- The power to recognize potential foreigners was granted to district commissioners and superintendents of police (SPs). Their references for these “suspected persons” were required to be made before an authority which came into existence through the Foreigners (Tribunals) Order, 1964
- The Election Commission of India (ECI) can also refer cases of D or Doubtful voters to the local SP, who then refers them to a tribunal to verify their citizenship
- Individuals who were left off of the National Register of Citizens (NRC final draft), which was published in August 2019, may file an appeal with the Foreigners Tribunal to prove their citizenship.
Are Foreigners Tribunal meant Only For Assam?
The Foreigners (Tribunals) Order, 1964 is applicable to the whole of India, but as of right now, only Assam has a Foreigners Tribunal. In other states, if an illegal immigrant is found, he is brought before a local court and dealt with in accordance with the Foreigners Act, of 1946. The power to establish FTs in states was previously solely available to the Center; however, after the 2019 amendment to the Foreigners (Tribunals) Order, 1964, states now have the same authority.
Who Can Setup These Tribunals?
The Foreigners (Tribunals) Order, 1964 has been amended by the Ministry of Home Affairs (MHA), giving district magistrates in all States and Union Territories the authority to establish tribunals (quasi-judicial bodies) to determine whether a person residing in India illegally is a foreigner or not.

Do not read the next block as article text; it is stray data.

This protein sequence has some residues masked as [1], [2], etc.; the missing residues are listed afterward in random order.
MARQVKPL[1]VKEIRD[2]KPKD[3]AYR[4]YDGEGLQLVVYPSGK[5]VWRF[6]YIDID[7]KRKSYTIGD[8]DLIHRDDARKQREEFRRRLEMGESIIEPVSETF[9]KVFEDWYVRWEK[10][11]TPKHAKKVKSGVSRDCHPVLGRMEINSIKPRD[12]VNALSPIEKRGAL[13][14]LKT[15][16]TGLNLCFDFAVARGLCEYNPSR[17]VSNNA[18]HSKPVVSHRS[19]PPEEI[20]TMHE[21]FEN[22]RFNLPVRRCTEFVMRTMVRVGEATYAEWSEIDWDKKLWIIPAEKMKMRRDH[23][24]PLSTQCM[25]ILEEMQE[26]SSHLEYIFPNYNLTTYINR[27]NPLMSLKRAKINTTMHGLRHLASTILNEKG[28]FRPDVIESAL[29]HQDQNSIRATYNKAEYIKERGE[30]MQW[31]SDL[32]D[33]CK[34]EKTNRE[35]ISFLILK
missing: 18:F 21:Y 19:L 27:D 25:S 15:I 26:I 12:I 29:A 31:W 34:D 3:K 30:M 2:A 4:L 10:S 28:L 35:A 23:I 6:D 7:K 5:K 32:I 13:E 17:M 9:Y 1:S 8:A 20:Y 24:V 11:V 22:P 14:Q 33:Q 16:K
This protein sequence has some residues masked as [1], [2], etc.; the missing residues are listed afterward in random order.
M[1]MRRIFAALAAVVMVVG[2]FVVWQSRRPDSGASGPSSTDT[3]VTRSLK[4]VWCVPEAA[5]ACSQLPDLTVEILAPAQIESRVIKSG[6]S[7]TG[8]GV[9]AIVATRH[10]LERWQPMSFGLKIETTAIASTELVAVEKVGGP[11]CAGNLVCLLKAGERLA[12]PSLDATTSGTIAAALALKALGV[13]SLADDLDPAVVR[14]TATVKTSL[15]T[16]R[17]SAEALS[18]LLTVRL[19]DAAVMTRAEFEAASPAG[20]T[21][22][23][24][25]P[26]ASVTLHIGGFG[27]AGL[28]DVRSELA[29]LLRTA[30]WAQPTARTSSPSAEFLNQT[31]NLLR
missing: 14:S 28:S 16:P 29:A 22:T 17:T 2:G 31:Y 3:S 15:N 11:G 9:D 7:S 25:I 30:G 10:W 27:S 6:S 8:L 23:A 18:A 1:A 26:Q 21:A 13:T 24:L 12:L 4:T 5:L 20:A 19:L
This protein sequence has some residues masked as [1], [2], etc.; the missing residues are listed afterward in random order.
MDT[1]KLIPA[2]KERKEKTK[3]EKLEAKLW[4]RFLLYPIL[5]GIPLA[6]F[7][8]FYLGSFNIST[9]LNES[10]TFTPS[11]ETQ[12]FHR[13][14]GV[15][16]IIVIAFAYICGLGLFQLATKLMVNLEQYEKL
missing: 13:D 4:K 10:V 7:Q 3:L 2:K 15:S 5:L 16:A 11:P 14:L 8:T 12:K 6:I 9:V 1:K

Concerns Related to Foreigners’ Tribunals
There are certain concerns related to Foreigners’ Tribunals.
Failure of Issuing Authorities to Appear
To understand how citizenship issues were adjudicated, the authors examined 787 orders and judgments from the Gauhati High Court. Due to issuing authorities’ failure to appear before the FTs to testify that the documents produced are authentic and genuine to their knowledge, one in two people is labeled as foreigners.
Furthermore, the issue of judicial delay affects cases that involve foreigners. For Example: In Anowara’s case, before the Foreigners Tribunal deemed Anowara a foreigner, her case was filed in 2007 and was pending for 11 years. The analysis of the Gauhati high court cases showed that, on average, it took 2,466 days (6.7 years) for the high court to reach a decision after the case was filed with the FTs.
Implications of the NRC
With over 19 lakh people excluded from the National Register of Citizens (NRC) in Assam. The work of the FTs and the Gauhati high court increased exponentially. Between 1985 to October 2019, there were 4,68,905 cases referred to Foreigners Tribunals.
Burden of Proof
under the Foreigners’ Act, the burden of proof is reversed and placed on the individual to prove that she is not a ‘foreigner’. Due to this reversed burden of proof, an individual is expected to discharge a higher standard of proof by supporting her citizenship claim with a wide variety of documentary evidence.
Article Written By: Priti Raj